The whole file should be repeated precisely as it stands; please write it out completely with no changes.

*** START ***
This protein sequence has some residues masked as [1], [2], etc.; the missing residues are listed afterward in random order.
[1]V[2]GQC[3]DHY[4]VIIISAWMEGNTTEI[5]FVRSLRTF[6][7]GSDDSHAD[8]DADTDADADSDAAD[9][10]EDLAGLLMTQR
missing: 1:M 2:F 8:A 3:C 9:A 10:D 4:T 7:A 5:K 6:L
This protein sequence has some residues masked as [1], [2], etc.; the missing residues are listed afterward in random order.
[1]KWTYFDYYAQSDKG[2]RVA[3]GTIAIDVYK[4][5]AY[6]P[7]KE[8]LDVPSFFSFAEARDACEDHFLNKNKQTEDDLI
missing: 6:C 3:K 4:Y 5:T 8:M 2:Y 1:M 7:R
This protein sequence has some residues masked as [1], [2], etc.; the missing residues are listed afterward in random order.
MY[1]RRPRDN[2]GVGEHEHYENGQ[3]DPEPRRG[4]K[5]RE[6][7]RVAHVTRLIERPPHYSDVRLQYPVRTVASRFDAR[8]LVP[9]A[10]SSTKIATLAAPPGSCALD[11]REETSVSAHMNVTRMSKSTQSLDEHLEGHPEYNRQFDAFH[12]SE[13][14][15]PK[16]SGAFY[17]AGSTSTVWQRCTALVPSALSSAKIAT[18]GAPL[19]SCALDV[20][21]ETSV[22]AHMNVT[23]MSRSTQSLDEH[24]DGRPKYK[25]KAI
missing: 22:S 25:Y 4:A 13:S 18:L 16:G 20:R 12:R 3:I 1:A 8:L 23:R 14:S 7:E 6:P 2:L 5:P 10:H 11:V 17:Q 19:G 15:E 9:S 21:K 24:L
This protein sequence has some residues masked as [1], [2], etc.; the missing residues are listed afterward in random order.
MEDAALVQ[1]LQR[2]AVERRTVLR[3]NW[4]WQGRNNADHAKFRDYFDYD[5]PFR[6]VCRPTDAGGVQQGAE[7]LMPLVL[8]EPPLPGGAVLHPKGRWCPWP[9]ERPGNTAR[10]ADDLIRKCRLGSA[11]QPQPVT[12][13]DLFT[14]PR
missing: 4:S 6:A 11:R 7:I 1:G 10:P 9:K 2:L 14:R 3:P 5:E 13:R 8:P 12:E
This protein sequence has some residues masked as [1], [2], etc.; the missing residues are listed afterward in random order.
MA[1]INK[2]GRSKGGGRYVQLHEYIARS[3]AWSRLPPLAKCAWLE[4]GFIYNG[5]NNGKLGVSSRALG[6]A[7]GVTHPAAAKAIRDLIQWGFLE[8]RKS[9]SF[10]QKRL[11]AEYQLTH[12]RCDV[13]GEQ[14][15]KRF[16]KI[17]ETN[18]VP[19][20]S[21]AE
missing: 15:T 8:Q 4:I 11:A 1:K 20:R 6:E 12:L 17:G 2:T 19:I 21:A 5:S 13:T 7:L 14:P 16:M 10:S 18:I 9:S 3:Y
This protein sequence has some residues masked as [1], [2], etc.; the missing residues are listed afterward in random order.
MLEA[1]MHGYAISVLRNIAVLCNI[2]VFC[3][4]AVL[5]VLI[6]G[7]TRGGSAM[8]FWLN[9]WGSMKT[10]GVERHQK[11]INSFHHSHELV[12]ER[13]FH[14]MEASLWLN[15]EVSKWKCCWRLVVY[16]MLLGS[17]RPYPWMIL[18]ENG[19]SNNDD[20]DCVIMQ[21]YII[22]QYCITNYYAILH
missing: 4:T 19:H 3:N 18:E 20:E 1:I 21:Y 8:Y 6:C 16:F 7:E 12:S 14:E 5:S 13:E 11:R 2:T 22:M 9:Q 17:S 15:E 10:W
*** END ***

This protein sequence has some residues masked as [1], [2], etc.; the missing residues are listed afterward in random order.
[1]V[2]GQC[3]DHY[4]VIIISAWMEGNTTEI[5]FVRSLRTF[6][7]GSDDSHAD[8]DADTDADADSDAAD[9][10]EDLAGLLMTQR
missing: 1:M 2:F 8:A 3:C 9:A 10:D 4:T 7:A 5:K 6:L
This protein sequence has some residues masked as [1], [2], etc.; the missing residues are listed afterward in random order.
[1]KWTYFDYYAQSDKG[2]RVA[3]GTIAIDVYK[4][5]AY[6]P[7]KE[8]LDVPSFFSFAEARDACEDHFLNKNKQTEDDLI
missing: 6:C 3:K 4:Y 5:T 8:M 2:Y 1:M 7:R
This protein sequence has some residues masked as [1], [2], etc.; the missing residues are listed afterward in random order.
MY[1]RRPRDN[2]GVGEHEHYENGQ[3]DPEPRRG[4]K[5]RE[6][7]RVAHVTRLIERPPHYSDVRLQYPVRTVASRFDAR[8]LVP[9]A[10]SSTKIATLAAPPGSCALD[11]REETSVSAHMNVTRMSKSTQSLDEHLEGHPEYNRQFDAFH[12]SE[13][14][15]PK[16]SGAFY[17]AGSTSTVWQRCTALVPSALSSAKIAT[18]GAPL[19]SCALDV[20][21]ETSV[22]AHMNVT[23]MSRSTQSLDEH[24]DGRPKYK[25]KAI
missing: 22:S 25:Y 4:A 13:S 18:L 16:G 20:R 12:R 3:I 1:A 8:L 23:R 14:S 7:E 6:P 2:L 5:P 10:H 11:V 17:Q 19:G 15:E 9:S 21:K 24:L
This protein sequence has some residues masked as [1], [2], etc.; the missing residues are listed afterward in random order.
MEDAALVQ[1]LQR[2]AVERRTVLR[3]NW[4]WQGRNNADHAKFRDYFDYD[5]PFR[6]VCRPTDAGGVQQGAE[7]LMPLVL[8]EPPLPGGAVLHPKGRWCPWP[9]ERPGNTAR[10]ADDLIRKCRLGSA[11]QPQPVT[12][13]DLFT[14]PR
missing: 4:S 6:A 11:R 7:I 1:G 10:P 9:K 2:L 14:R 3:P 5:E 13:R 8:P 12:E
This protein sequence has some residues masked as [1], [2], etc.; the missing residues are listed afterward in random order.
MA[1]INK[2]GRSKGGGRYVQLHEYIARS[3]AWSRLPPLAKCAWLE[4]GFIYNG[5]NNGKLGVSSRALG[6]A[7]GVTHPAAAKAIRDLIQWGFLE[8]RKS[9]SF[10]QKRL[11]AEYQLTH[12]RCDV[13]GEQ[14][15]KRF[16]KI[17]ETN[18]VP[19][20]S[21]AE
missing: 15:T 8:Q 4:I 11:A 1:K 20:R 6:E 12:L 17:G 2:T 19:I 21:A 5:S 13:T 7:L 14:P 16:M 10:S 18:I 9:S 3:Y
This protein sequence has some residues masked as [1], [2], etc.; the missing residues are listed afterward in random order.
MLEA[1]MHGYAISVLRNIAVLCNI[2]VFC[3][4]AVL[5]VLI[6]G[7]TRGGSAM[8]FWLN[9]WGSMKT[10]GVERHQK[11]INSFHHSHELV[12]ER[13]FH[14]MEASLWLN[15]EVSKWKCCWRLVVY[16]MLLGS[17]RPYPWMIL[18]ENG[19]SNNDD[20]DCVIMQ[21]YII[22]QYCITNYYAILH
missing: 4:T 19:H 3:N 18:E 20:E 1:I 21:Y 8:Y 6:C 16:F 7:E 12:S 14:E 5:S 13:E 11:R 2:T 22:M 9:Q 17:S 15:E 10:W